But what are the mechanics behind this excitement elixir called adrenaline? For starters, as its name indicates, the action takes place near the kidneys, the renal organs. What happens is that in times of extreme stress—before an exam or if a T.Rex has you in its line of sight or when the stock market is misbehaving—the brain releases a chemical message and a nerve impulse: The messengers or hormones go through the blood to the adrenal glands as does a nerve impulse through the spinal cord, but to another part. In response, the glands release adrenaline and another lesser-known hormone called noradrenaline—yes, someone had a weird sense of humour—into the blood. Simultaneously, noradrenaline is released in the brain. The stress hormone cortisol is added to this brew.
With all this neural activity and hormone secretion, the entire body responds at warp speed. In the liver, cells break down glycogen and release more glucose into the blood. Blood from the stomach is diverted to the heart, brain, lungs and muscles, which explains why we are both mentally alert and physically charged. The heart beats harder and faster. You can hear it thud. Airways in the lungs widen and oxygen flows faster into the blood. Blood pressure rises. Blood sugar increases. Muscles tense up. Hair on your skin stands at attention. Pupils dilate. Pain is suppressed. And you respond. You become the very best you can possibly be. You run faster, fight harder, than you ever have before.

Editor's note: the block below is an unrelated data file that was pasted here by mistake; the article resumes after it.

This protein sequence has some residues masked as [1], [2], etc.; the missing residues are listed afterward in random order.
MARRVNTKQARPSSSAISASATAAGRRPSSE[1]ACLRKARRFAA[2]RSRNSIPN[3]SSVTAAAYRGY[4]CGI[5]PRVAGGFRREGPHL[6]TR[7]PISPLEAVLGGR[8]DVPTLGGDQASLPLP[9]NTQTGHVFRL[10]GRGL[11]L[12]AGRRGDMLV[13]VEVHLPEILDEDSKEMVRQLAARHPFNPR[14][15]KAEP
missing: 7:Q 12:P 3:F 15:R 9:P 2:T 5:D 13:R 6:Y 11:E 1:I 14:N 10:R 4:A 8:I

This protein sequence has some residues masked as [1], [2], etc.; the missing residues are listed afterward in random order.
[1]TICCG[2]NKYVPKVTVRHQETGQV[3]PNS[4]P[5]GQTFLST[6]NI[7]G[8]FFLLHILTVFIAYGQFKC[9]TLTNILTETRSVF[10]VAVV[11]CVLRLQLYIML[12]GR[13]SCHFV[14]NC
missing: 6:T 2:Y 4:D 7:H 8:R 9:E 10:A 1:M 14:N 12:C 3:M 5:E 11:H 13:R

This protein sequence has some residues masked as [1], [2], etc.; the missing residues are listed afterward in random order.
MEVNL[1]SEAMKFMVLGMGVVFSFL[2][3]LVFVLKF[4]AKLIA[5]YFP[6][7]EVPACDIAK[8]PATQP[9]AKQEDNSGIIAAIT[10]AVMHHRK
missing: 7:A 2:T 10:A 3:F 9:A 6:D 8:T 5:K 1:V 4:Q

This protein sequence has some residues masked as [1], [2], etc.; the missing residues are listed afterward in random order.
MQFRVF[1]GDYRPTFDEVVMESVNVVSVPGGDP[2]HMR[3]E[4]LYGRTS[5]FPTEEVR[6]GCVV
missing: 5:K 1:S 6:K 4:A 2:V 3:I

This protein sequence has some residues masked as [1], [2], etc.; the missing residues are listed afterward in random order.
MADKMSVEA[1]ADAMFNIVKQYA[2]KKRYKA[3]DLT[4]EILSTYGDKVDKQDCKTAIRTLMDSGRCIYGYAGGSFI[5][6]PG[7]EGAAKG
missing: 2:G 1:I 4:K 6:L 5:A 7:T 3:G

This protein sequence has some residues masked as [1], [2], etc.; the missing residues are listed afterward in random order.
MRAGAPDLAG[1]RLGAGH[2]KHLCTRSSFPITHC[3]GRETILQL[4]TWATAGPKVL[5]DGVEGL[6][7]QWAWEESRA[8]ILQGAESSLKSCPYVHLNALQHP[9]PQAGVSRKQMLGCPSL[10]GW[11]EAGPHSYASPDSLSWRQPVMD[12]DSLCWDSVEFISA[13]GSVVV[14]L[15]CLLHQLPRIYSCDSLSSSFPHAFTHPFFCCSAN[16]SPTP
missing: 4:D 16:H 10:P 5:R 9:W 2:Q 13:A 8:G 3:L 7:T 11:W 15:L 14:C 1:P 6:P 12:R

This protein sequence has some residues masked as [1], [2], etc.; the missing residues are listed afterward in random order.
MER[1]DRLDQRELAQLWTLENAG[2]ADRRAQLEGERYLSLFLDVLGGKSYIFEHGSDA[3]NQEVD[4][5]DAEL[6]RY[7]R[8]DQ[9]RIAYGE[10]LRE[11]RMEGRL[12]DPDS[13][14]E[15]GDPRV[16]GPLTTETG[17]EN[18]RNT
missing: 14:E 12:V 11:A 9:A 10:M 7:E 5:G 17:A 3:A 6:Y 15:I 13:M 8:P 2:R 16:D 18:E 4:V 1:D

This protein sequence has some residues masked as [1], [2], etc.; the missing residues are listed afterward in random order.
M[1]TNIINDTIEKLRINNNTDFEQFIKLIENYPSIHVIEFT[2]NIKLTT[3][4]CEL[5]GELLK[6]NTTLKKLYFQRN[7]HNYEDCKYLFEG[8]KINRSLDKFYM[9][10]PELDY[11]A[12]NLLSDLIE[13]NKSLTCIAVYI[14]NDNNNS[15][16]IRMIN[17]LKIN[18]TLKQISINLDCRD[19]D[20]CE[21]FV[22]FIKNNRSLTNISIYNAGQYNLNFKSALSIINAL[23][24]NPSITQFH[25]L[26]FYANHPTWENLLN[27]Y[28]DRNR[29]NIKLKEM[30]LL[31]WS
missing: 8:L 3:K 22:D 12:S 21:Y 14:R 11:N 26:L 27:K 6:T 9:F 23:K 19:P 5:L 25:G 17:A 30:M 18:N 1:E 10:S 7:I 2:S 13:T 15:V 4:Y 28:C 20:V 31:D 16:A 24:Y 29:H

Image: Tim Tadder / Corbis
The human body cannot sustain adrenaline for extended periods of time, which could explain why we are addicted to the heady feeling it gives us
Just don’t expect any miracles. If you’re being chased by a cheetah, and the only time you’ve ever run in your life is to grab the last breakfast donut on a cafeteria counter, you’re still going to be the cheetah’s dinner. In his book, Extreme Fear, The Science of Your Mind in Danger, science writer Jeff Wise shows how the right dose of fear can help us discover our inner hero. “When we find ourselves under intense pressure, fear unleashes reserves of energy that normally remain inaccessible. We become, in effect, superhuman,” he writes. Our Spidey senses don’t just tingle, they’re on overdrive. But he adds a caveat. “There’s a limit to how fast and how strong fear can make us.”